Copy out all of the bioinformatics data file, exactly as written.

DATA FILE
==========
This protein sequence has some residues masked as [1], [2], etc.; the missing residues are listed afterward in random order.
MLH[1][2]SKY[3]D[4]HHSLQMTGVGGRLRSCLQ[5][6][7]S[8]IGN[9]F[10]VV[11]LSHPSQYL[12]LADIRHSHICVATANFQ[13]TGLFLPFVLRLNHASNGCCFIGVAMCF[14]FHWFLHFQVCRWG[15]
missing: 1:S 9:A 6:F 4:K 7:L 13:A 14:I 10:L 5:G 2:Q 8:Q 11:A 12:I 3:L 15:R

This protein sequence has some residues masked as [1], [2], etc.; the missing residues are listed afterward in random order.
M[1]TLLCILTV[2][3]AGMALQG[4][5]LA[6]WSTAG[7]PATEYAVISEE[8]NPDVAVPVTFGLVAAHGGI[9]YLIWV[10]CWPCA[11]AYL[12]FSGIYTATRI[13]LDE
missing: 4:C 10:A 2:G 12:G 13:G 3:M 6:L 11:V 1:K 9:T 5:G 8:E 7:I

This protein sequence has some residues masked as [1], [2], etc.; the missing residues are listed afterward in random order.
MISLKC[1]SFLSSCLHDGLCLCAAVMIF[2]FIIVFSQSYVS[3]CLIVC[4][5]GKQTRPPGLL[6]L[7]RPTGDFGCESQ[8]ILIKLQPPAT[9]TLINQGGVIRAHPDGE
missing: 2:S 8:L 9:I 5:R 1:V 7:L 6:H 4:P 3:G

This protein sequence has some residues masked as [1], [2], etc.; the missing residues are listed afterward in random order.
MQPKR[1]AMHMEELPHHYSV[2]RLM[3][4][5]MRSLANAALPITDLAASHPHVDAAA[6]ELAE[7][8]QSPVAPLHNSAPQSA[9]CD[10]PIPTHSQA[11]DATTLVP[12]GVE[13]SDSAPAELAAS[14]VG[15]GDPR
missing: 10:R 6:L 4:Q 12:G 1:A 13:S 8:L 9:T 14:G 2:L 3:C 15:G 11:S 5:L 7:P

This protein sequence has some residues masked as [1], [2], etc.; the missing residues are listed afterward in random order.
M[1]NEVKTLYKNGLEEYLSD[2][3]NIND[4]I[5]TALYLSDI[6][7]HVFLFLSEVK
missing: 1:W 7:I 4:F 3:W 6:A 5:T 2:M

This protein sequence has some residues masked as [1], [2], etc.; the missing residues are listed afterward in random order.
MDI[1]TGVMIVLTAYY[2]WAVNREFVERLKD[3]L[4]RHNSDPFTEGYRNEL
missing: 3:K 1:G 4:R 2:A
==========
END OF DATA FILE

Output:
This protein sequence has some residues masked as [1], [2], etc.; the missing residues are listed afterward in random order.
MLH[1][2]SKY[3]D[4]HHSLQMTGVGGRLRSCLQ[5][6][7]S[8]IGN[9]F[10]VV[11]LSHPSQYL[12]LADIRHSHICVATANFQ[13]TGLFLPFVLRLNHASNGCCFIGVAMCF[14]FHWFLHFQVCRWG[15]
missing: 1:S 9:A 6:F 4:K 7:L 13:A 14:I 10:L 5:G 2:Q 8:Q 11:A 12:I 3:L 15:R

This protein sequence has some residues masked as [1], [2], etc.; the missing residues are listed afterward in random order.
M[1]TLLCILTV[2][3]AGMALQG[4][5]LA[6]WSTAG[7]PATEYAVISEE[8]NPDVAVPVTFGLVAAHGGI[9]YLIWV[10]CWPCA[11]AYL[12]FSGIYTATRI[13]LDE
missing: 4:C 10:A 2:G 12:G 13:G 3:M 6:L 11:V 1:K 9:T 5:G 8:E 7:I

This protein sequence has some residues masked as [1], [2], etc.; the missing residues are listed afterward in random order.
MISLKC[1]SFLSSCLHDGLCLCAAVMIF[2]FIIVFSQSYVS[3]CLIVC[4][5]GKQTRPPGLL[6]L[7]RPTGDFGCESQ[8]ILIKLQPPAT[9]TLINQGGVIRAHPDGE
missing: 2:S 8:L 9:I 5:R 1:V 7:L 6:H 4:P 3:G

This protein sequence has some residues masked as [1], [2], etc.; the missing residues are listed afterward in random order.
MQPKR[1]AMHMEELPHHYSV[2]RLM[3][4][5]MRSLANAALPITDLAASHPHVDAAA[6]ELAE[7][8]QSPVAPLHNSAPQSA[9]CD[10]PIPTHSQA[11]DATTLVP[12]GVE[13]SDSAPAELAAS[14]VG[15]GDPR
missing: 10:R 6:L 4:Q 12:G 1:A 13:S 8:L 9:T 14:G 2:L 3:C 15:G 11:S 5:L 7:P

This protein sequence has some residues masked as [1], [2], etc.; the missing residues are listed afterward in random order.
M[1]NEVKTLYKNGLEEYLSD[2][3]NIND[4]I[5]TALYLSDI[6][7]HVFLFLSEVK
missing: 1:W 7:I 4:F 3:W 6:A 5:T 2:M

This protein sequence has some residues masked as [1], [2], etc.; the missing residues are listed afterward in random order.
MDI[1]TGVMIVLTAYY[2]WAVNREFVERLKD[3]L[4]RHNSDPFTEGYRNEL
missing: 3:K 1:G 4:R 2:A